What is backchanneling you ask? According to Toledo and Peters (2010) “Backchannels, forms of instant message conversations, take place during synchronous learning sessions.” In our article, Sharon and I shared a variety of backchannel uses that teachers in North America reported. It’s a great start to get some ideas on how you could use this engaging activity.
Many of us have participated in backchannels. We’ve typed our messages in the chat room during a synchronous Elluminate session or used our phones to chat during a conference presentation. As we’ve found, backchanneling is an excellent way to engage students in the conversation, check for understanding, and provide a venue for questions and brainstorming. Here are some tools to use for backchanneling.
Skype – One of my favorites. Can be used in tandem with any presentation tool. Create a group session by pulling everyone into the conversation, and then you’ll be able to archive the chat. Download the app for your smart phone.
Chatzy – This tool has been around for quite a while and works great. Easy to set up a room and invite participants. Use a browser to access on your smart phone.
TodaysMeet – Very simple with a clean interface. It’s easy to set up a session – name the room, decide how long to save the data, and share the link with attendees. You can also create a Twitter hashtag – posts will be pulled into the room. Works on smart phones through a browser.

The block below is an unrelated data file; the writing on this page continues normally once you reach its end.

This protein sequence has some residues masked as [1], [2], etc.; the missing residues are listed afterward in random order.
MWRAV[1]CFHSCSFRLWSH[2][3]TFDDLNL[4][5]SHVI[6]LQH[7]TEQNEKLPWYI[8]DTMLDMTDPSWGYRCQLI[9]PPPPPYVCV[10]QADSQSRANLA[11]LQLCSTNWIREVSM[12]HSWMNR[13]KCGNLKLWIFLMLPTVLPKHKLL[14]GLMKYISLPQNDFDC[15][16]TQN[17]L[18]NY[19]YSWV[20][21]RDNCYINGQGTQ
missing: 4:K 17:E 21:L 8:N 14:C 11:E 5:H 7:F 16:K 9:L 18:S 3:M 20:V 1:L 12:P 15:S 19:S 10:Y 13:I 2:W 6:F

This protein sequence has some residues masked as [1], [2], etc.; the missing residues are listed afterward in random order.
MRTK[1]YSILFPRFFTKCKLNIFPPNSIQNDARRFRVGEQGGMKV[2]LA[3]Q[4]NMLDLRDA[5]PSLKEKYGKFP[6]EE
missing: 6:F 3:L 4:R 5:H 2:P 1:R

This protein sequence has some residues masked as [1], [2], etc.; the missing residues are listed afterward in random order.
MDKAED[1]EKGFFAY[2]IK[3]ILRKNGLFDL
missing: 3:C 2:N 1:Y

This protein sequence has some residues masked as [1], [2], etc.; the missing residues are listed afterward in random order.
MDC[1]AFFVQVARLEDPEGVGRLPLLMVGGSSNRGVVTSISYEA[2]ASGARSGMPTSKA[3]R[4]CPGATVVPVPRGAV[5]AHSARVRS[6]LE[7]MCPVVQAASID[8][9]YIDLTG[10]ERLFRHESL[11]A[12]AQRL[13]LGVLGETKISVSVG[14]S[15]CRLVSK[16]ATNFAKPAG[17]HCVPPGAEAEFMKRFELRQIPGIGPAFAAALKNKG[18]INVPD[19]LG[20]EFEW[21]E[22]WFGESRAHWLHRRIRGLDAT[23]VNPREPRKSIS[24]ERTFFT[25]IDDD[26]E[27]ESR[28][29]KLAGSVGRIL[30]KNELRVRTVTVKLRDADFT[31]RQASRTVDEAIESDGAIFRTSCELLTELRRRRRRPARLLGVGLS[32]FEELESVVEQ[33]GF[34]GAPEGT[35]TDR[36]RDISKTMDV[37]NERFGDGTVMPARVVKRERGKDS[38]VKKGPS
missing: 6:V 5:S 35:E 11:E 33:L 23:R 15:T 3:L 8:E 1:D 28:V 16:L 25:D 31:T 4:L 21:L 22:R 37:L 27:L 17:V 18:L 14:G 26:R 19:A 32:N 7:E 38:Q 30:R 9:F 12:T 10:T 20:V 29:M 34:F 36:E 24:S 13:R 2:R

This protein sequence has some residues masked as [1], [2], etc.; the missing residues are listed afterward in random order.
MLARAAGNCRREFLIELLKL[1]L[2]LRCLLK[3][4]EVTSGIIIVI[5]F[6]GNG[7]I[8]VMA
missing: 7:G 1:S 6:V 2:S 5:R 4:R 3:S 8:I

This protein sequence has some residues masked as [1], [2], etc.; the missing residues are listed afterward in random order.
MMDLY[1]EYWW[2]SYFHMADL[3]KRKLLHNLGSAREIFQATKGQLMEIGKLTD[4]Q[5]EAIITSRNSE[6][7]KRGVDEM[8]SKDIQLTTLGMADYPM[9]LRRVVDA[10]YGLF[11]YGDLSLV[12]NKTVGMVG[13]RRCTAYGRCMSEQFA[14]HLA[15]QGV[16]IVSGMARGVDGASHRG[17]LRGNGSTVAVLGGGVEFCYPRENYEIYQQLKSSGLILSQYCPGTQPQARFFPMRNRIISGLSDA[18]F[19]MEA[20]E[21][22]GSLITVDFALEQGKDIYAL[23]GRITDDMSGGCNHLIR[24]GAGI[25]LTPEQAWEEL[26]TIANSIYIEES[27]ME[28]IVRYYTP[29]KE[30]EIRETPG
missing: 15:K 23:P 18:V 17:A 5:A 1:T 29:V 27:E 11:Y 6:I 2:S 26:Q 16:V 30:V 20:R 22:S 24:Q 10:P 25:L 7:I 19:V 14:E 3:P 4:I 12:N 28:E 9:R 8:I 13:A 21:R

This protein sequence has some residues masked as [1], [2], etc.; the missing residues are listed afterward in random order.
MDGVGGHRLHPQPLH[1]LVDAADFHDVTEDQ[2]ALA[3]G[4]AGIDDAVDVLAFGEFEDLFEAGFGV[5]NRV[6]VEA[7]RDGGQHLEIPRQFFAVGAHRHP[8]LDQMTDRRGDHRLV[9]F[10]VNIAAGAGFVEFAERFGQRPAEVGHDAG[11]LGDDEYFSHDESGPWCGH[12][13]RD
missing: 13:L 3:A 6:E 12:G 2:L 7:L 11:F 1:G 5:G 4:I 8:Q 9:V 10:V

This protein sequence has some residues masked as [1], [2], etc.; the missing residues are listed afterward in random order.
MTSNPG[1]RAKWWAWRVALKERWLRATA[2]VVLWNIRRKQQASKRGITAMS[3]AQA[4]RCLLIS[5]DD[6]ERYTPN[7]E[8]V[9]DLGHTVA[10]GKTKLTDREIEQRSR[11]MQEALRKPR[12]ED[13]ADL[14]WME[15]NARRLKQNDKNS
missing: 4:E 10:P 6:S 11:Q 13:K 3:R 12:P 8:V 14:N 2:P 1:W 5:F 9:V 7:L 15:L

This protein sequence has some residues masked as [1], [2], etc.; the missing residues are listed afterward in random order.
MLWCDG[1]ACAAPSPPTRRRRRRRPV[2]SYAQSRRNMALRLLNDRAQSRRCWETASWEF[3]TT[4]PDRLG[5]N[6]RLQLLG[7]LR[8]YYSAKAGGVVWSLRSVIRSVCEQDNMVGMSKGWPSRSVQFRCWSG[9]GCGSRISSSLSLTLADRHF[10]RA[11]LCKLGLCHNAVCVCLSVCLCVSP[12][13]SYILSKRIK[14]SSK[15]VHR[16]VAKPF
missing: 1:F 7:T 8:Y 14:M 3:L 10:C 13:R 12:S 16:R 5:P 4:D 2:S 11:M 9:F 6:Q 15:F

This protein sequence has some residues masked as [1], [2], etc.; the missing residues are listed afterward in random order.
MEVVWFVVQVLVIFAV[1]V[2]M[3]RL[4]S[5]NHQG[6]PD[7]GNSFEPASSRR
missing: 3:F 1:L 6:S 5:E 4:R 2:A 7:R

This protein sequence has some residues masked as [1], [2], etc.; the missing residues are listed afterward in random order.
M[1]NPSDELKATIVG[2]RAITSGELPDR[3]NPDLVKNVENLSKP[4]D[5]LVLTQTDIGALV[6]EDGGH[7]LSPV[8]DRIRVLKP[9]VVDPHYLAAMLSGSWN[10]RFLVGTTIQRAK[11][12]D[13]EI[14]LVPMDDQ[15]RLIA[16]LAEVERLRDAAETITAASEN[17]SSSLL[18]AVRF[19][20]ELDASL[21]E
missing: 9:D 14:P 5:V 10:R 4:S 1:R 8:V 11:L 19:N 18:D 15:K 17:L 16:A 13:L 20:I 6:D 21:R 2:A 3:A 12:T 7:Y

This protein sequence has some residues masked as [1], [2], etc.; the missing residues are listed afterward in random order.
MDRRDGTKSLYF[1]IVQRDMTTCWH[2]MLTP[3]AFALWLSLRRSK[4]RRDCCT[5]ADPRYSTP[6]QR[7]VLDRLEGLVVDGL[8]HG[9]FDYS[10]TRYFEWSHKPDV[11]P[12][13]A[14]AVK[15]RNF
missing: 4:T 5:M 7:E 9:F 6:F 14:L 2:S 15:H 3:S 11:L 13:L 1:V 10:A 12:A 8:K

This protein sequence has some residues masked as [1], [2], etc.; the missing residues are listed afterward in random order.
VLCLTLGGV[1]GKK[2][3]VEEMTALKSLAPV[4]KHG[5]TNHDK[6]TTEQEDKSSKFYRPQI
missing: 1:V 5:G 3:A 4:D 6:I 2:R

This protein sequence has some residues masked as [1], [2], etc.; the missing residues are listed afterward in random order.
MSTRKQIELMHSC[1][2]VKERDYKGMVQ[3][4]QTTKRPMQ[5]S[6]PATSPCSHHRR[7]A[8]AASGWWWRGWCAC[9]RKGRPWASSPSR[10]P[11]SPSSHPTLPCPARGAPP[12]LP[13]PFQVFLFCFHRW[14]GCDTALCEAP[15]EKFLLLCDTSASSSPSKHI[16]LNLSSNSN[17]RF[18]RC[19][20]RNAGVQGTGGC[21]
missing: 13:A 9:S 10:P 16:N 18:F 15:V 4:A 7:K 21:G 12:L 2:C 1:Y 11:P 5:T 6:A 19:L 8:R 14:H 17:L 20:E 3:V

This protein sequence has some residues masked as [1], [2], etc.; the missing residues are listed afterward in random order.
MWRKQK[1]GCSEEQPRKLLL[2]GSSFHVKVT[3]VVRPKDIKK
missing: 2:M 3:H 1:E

GoogleDocs – Now that Google has brought back the chat feature, you can have your students posting reflections, questions, and responses in the chat during a presentation or collaborative session. If you want to use a Google tool for cellphone backchannel, download Google Talk.
HootCourse – Categorizes messages, separates questions. Log in with Twitter or Facebook, give participants a tag to use, and HootCourse will pull them into your HootCourse channel. Access through a browser window on your smart phone.
Twitter – Excellent tool for short messages (140 characters), but very public. Works on computers and smart phones. There are a variety of apps for cellphones.
NeatChat – Very simple to create: name it and send out the URL. The website also provides instructions to enable the chat in Facebook. This would work great if you’re using Facebook for your course website. It works on my smart phone – fairly good interface.
Some of the tools above will archive the chat, others will not. Make sure to download the chat archive or copy the text and paste it into a document. You could even post it in a Google Doc and have students continue the conversation – or you could address some of the questions that weren’t answered during the session.
Please leave a comment sharing your ideas and experiences.